The next night he camped farther south, in the midst of his haunts of fifteen years before. The day had been warm, settling the snow a good deal. With the sunset, the temperatures began to drop, and when the moon rose it was freezing hard. That night a firm crust was laid on the snow. During the day a small pack of timber wolves had been watching a bull moose feeding in a little valley not far from where Fred would camp. They had been unable to travel in the deep, wet snow by day, but with the night, conditions were reversed and they ran easily on top of the snow. These were ideal hunting conditions for wolves, the sort when special kinds of mayhem are perpetrated by the hunting packs. Fred heard them howling back in the hills as he bedded down. He soon fell asleep, but sometime in the night, the chase began. The moose plunged along, breaking through the snow crust until it came to the lake. It followed the shore for a time and, in its flight, almost ran right over Fred's camp. Then the frenzied dogs made such a commotion that the wolves withdrew, Fred hoped that their retreat would be permanent, but he could not be sure that the moose had escaped.
Two days later, the weather turned extremely mild and it rained heavily. The snow was vanishing, first on the southern slopes, then on the flat valley floor where Fred must travel. The dogs were pulling over bare ground.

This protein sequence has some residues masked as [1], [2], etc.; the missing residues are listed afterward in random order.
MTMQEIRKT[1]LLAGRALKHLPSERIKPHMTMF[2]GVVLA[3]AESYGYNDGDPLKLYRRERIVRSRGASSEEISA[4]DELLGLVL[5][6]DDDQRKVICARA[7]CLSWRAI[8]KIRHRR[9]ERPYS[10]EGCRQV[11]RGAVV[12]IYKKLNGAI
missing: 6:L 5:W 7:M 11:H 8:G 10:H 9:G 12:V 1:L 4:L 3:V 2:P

On April twenty sixth, Fred and the dogs arrived at Poorfish Lake, eleven days from Close Lake. The first thing he did was to check if the canoe, flown from Close Lake on the bush pilot's return trip, was safely delivered. Assured that it was, he looked around the old campsite. After his absence of fifteen years, very little remained but the ghosts of the past. There was no sign of recent human presence. A canoe, left when Nora was last here, was now a total loss.
Fred set out to re-explore the country which he had not seen all these years. He discovered beaver lodges on many of the creeks, otter in the river, and lots of mink sign, although the mink season was over for the year. But as soon as he began trapping, in May, the weather turned wintery, exactly the kind of weather he should have had for the journey from Close Lake. There was a heavy fall of snow, and the bad weather was one of the factors that contributed to a poor fur catch that season.